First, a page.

The White Hindu has moved

The White Hindu has moved! This blog is no longer updated, but Ambaa is still writing The White Hindu every weekday at

Tuesday, May 31, 2011

Review: The Jedi and the Lotus

This book was not what I was expecting.

I have long been telling people that the religious aspects of the Star Wars movies (as least the original ones) are based on Hindu philosophy. I point out the direct quotes from the Gita that Yoda spouts. I vaguely try to explain how the force is very much related to the Hindu idea of all things being connected by energy.

When I was sent this book, The Jedi and the Lotus, to review, I expected to find a few more tidbits to support my assertions at parties. I thought it would support a fun little preoccupation, but it is so much more than that.

This little book is much denser and more heavily researched than I anticipated. It is packed with fascinating information. More than just showing how Star Wars was influenced by Hinduism, it takes beliefs and experiences from Eastern philosophy and shows how both Star Wars and Hinduism support them. It goes into tremendous depth.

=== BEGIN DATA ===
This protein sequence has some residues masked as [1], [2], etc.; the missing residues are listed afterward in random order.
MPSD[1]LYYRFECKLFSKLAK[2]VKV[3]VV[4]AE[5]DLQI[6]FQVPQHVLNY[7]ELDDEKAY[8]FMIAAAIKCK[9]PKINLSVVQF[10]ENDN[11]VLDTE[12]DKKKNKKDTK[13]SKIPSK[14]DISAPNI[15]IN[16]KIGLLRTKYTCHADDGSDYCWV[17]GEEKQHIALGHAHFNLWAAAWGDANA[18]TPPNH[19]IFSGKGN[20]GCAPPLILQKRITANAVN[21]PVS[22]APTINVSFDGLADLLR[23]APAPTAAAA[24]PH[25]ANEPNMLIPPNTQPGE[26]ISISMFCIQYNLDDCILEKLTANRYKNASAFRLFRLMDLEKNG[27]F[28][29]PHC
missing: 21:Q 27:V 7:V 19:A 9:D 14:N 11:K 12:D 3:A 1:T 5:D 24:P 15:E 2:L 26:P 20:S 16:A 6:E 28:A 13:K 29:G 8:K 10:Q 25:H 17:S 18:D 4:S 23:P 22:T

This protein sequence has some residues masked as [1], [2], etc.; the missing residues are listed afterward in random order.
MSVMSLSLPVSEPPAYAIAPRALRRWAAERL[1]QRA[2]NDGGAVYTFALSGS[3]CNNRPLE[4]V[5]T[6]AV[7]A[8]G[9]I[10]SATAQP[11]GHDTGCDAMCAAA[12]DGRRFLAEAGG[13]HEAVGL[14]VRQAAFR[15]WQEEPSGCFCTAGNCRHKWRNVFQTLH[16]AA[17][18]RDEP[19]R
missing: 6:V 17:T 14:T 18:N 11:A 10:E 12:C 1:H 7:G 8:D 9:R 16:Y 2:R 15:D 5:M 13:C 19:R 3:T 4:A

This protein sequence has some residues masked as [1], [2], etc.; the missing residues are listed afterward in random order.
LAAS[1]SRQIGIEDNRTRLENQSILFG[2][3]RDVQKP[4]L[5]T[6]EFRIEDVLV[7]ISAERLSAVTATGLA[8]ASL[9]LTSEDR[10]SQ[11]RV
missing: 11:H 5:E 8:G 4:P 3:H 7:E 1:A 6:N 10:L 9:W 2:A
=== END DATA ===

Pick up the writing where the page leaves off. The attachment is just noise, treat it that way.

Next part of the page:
There is an introduction about Joseph Campbell and his connection to the making of Star Wars and there are quotes from George Lucus, but it is also full of footnotes and research and information about some of the most advanced and mystical of the Hindu practices.

Chapters are subtitled: "Star Wars and Brahman," "Nature in Hinduism and in Star Wars," "Spaceships and the Vedic Literature" and more.

This book is a really fascinating read and I definitely recommend it. It is much bigger than it appears at first!

Monday, May 23, 2011

Religious Compatibility

I've been noticing ever since I started dating ten years ago that I have the most successful dates and relationships with atheist men. According to the research at OkCupid, that appears to be the most successful match for Hindu women in general! I never would have guessed that.

In fact, from their study, there is mutual dislike between Hindu males and Hindu females! I don't know much about statistics and getting meaning out of data like this, but I wonder if its source has something to do with that. Perhaps traditional Hindus are highly unlikely to be on OkCupid looking for a match!

Apparently this might also mean that Hindu men are much more difficult to please, have stricter requirements for dates (and apparently Muslim men and women as well). That's what I gathered from OkCupid's own analysis.

Sunday, May 22, 2011

End Times